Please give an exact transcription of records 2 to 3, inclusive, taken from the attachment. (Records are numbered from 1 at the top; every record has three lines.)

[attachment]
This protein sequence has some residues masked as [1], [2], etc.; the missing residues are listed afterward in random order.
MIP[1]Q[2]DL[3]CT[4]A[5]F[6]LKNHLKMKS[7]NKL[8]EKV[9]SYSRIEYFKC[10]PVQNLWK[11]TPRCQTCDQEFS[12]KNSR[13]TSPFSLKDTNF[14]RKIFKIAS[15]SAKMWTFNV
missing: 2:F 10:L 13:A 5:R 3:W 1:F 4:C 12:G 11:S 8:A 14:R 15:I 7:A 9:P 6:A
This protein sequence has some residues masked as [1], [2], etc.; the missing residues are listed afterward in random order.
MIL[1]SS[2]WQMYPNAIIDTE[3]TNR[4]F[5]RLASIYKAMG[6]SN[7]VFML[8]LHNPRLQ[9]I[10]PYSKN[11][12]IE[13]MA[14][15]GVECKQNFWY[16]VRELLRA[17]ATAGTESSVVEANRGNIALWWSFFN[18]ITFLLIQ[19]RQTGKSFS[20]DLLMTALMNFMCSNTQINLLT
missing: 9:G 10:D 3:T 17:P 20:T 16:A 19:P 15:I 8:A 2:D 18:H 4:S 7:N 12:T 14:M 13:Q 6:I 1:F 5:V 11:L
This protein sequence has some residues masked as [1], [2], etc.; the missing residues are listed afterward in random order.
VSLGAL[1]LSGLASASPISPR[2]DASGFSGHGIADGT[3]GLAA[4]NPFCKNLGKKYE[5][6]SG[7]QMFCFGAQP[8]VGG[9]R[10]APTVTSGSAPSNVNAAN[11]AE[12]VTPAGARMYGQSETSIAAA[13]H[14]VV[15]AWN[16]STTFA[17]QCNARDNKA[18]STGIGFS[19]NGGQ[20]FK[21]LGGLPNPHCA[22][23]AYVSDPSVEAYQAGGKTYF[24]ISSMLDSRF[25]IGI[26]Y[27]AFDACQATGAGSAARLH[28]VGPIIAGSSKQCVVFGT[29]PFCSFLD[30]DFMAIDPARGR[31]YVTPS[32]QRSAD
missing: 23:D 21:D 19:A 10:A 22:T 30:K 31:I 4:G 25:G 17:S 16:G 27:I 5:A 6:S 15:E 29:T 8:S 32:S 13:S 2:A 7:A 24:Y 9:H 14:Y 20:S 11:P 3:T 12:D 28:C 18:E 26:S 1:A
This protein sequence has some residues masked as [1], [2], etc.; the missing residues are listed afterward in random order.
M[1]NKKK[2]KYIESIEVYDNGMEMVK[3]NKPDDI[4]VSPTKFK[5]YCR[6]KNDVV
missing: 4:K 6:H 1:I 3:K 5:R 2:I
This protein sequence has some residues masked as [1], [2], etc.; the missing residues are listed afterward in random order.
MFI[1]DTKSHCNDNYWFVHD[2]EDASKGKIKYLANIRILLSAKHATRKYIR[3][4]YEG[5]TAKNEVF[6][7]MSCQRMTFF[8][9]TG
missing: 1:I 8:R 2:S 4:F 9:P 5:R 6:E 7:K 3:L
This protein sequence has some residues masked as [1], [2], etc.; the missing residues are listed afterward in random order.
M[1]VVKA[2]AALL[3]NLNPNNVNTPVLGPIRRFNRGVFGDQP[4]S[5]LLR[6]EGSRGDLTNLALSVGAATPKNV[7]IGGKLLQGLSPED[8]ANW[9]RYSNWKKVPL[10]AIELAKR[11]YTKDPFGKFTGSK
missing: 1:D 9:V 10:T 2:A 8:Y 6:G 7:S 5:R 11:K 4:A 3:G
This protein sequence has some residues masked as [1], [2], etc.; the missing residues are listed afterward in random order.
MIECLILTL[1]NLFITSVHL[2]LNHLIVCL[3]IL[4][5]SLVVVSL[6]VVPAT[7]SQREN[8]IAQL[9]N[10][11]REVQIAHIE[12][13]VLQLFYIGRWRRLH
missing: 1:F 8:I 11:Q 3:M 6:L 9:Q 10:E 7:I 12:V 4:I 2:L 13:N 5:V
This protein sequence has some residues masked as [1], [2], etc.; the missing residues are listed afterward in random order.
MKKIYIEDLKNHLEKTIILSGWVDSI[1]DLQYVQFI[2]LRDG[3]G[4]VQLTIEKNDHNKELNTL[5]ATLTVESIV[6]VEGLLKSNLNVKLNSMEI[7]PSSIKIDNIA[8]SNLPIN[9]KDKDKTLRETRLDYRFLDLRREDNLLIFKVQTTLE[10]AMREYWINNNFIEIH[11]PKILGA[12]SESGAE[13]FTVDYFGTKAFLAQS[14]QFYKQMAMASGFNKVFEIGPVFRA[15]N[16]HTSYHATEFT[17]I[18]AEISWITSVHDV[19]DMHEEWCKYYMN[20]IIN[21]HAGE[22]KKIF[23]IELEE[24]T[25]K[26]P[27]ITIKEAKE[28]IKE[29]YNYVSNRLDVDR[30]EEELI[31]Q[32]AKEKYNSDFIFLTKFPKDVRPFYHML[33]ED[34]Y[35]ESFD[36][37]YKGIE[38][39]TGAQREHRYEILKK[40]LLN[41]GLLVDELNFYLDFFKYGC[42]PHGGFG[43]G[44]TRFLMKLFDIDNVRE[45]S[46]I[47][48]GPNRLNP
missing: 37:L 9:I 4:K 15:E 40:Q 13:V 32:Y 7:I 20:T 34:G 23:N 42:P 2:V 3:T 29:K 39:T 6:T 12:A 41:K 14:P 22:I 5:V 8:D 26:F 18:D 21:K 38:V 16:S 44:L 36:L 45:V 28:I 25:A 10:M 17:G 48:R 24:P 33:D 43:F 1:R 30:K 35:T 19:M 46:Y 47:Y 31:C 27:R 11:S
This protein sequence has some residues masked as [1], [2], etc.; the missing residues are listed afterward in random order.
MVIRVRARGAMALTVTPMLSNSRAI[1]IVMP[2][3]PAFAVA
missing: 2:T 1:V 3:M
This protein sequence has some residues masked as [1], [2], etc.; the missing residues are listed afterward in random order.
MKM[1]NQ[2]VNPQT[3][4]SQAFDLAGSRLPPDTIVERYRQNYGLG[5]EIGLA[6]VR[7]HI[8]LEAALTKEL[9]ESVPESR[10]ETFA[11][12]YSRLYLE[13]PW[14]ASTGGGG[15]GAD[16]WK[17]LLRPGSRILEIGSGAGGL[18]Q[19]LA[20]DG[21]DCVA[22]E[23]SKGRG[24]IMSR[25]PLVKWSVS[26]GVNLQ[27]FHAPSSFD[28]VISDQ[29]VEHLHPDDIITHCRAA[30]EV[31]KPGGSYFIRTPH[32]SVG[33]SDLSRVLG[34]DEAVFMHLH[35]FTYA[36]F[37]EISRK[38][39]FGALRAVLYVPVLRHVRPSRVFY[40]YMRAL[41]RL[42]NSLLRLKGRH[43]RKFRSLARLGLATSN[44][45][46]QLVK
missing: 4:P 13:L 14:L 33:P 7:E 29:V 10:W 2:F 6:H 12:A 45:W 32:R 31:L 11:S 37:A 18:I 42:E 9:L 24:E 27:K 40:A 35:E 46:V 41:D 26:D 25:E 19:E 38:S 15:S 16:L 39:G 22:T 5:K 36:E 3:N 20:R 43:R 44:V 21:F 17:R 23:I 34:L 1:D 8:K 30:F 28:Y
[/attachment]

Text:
This protein sequence has some residues masked as [1], [2], etc.; the missing residues are listed afterward in random order.
MIL[1]SS[2]WQMYPNAIIDTE[3]TNR[4]F[5]RLASIYKAMG[6]SN[7]VFML[8]LHNPRLQ[9]I[10]PYSKN[11][12]IE[13]MA[14][15]GVECKQNFWY[16]VRELLRA[17]ATAGTESSVVEANRGNIALWWSFFN[18]ITFLLIQ[19]RQTGKSFS[20]DLLMTALMNFMCSNTQINLLT
missing: 9:G 10:D 3:T 17:P 20:T 16:A 19:P 15:I 8:A 2:D 18:H 4:S 7:N 12:T 14:M 13:Q 6:I 1:F 5:V 11:L
This protein sequence has some residues masked as [1], [2], etc.; the missing residues are listed afterward in random order.
VSLGAL[1]LSGLASASPISPR[2]DASGFSGHGIADGT[3]GLAA[4]NPFCKNLGKKYE[5][6]SG[7]QMFCFGAQP[8]VGG[9]R[10]APTVTSGSAPSNVNAAN[11]AE[12]VTPAGARMYGQSETSIAAA[13]H[14]VV[15]AWN[16]STTFA[17]QCNARDNKA[18]STGIGFS[19]NGGQ[20]FK[21]LGGLPNPHCA[22][23]AYVSDPSVEAYQAGGKTYF[24]ISSMLDSRF[25]IGI[26]Y[27]AFDACQATGAGSAARLH[28]VGPIIAGSSKQCVVFGT[29]PFCSFLD[30]DFMAIDPARGR[31]YVTPS[32]QRSAD
missing: 23:D 21:D 19:A 10:A 22:T 30:K 31:I 4:G 25:G 17:S 16:G 27:I 5:A 6:S 15:E 29:T 8:S 32:S 13:S 2:A 7:A 24:Y 9:H 14:Y 20:S 11:P 3:T 12:D 28:C 18:E 26:S 1:A